Thursday, June 10, 2004

Ariel in Love

She first came to our house for a Shabbos meal, a lovely young girl and her mother. They are not particularly observant, but the daughter is interested in learning as much as she can about Judaism. Brought up in a proudly Jewish household and affiliated with the Reform movement, the daughter, incredibly bright, ferociously independent in her conservative political opinions, and hungry for spiritual knowledge, feels the tug of ritual, hears the voice of the shtetl that her grandparents fled; she yearns for the warm embrace of tradition, hungers for an authentic religious experience. Ariel is typically quiet and shy. The only women he has had anything to do with are his lively and funny sisters, Lila and Chloe, and of course Karen, the mother he cherishes. He is not ignorant of what women are, of their inner voices and cycles, for his grounding in Talmud has made him conversant with the most intimate details of femalehood. But he is, by nature shy, and flirting is as far off his radar as, well, the furthest galaxy. Charmingly, the girl gradually draws Ariel out. She has read him well. She poses provocative questions and Ariel is never more in his element than when expounding on Torah. He dazzles with his thoughtful, precise answers, with his utter sincerity. I can see it in the girl's eyes: she has never met anyone like my son. The boys she knows are crude and think nothing of drawing explicit graffiti on her notebook. They are not bad kids, just typical products of a secular culture that has taught its children that men and women are no different and so the normal etiquette between the sexes has all but disappeared. And naturally, it is the women who suffer the consequences. In contrast to their crudeness Ariel seems like an awkward, but adorable prince, a young man who knows who he is and cares nothing for the currents of popular culture. She wants Ariel to teach her Torah. But Ariel tells her that it wouldn't be proper. That she should have a female teacher. She pouts, sullen. What could be improper? Maybe Ariel just doesn't like her. But Karen takes her aside and explains the concepts of tznius, modesty, of the protective gates the observant construct on order to avoid placing themselves in compromising situations. "You mean, Ariel won't ever just sit and talk to me, alone?" She asks in dismay. "Not unless you're going out on a shidduch date," my wife explains. The girl is baffled. She lives in a world where boys and girls interact "normally." This separation seems so... medieval. She shrugs and goes her way. Perhaps this is just too weird. But she signs up for classes at a Jewish outreach program. As she does everything else in her life, she immerses herself in study, flings herself into the sea of Torah and oh my, but aren't the currents powerful. There are more Shabbos meals at our home. Her pants give way to long skirts. Her t-shirts surrender to long sleeved blouses. Her sentences are peppered with phrases like: "Baruch Ha-shem," and "Epes," and "Yeshivish." She speaks like a native.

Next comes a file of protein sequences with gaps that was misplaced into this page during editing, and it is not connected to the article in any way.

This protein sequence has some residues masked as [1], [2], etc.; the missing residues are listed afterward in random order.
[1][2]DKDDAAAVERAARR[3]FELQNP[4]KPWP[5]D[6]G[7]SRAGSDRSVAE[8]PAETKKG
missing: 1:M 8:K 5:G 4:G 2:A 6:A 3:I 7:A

Ariel comes to speak to us one night. He stutters as he tells us that he's ready. "Ready for what?" Karen and I ask. Ariel smiles: "Shidduch date, I'm ready."
Ariel and the girl, a genuine Baal Teshuva now, go to Starbucks. They sit in hotel lobbies. They talk for hours and hours. And before I know it, Karen and I are purchasing a sheitl for Ariel's bride and we are dancing at his chuppah. I dance with Ariel. Karen dances with the girl and her mother. Ariel is hoisted on a chair at the same time as his kallah and they wave to one another over the mechitzah. We all go round and round in the circle, dizzy with joy, cries of "Mazal Tov, Mazal Tov" echoing everywhere.
All this passed through my head the other day when I sat in Farmer's Market with my friend Cathy and her daughter Cecile. More than anything, Ariel wanted to marry and have many, many children. And though he is gone, I can't help but play out fantasies of his marriage in my head. Cecile is a unique young girl: she's smart and funny and curious and her love for Judaism is powerful and aunthentic. Cathy, an amazing woman has raised an amazing girl. Ariel and I used to read Cathy's social and political articles together. We admired her uncompromising chutzpah. And so, as we sit and chat in this unique market that has not changed since the 30's, I build the elaborate fantasy in my head. I give Ariel this gift of love, this remarkable romance with a radiant young girl and for a few seconds Ariel lives the life he yearned for.
Cecile smiles, she crosses my vision like a moon and I have to hold myself back from saying: Thank you, thank you for making Ariel so happy.

2 Comments:

Blogger LukeFord said...

It's the Reform movement. Reformed sounds like AA.

June 10, 2004 at 11:40 AM  
Anonymous Anonymous said...

So far, for this annoymous reader, this one is the unbearably saddest of all.

June 10, 2004 at 7:15 PM  

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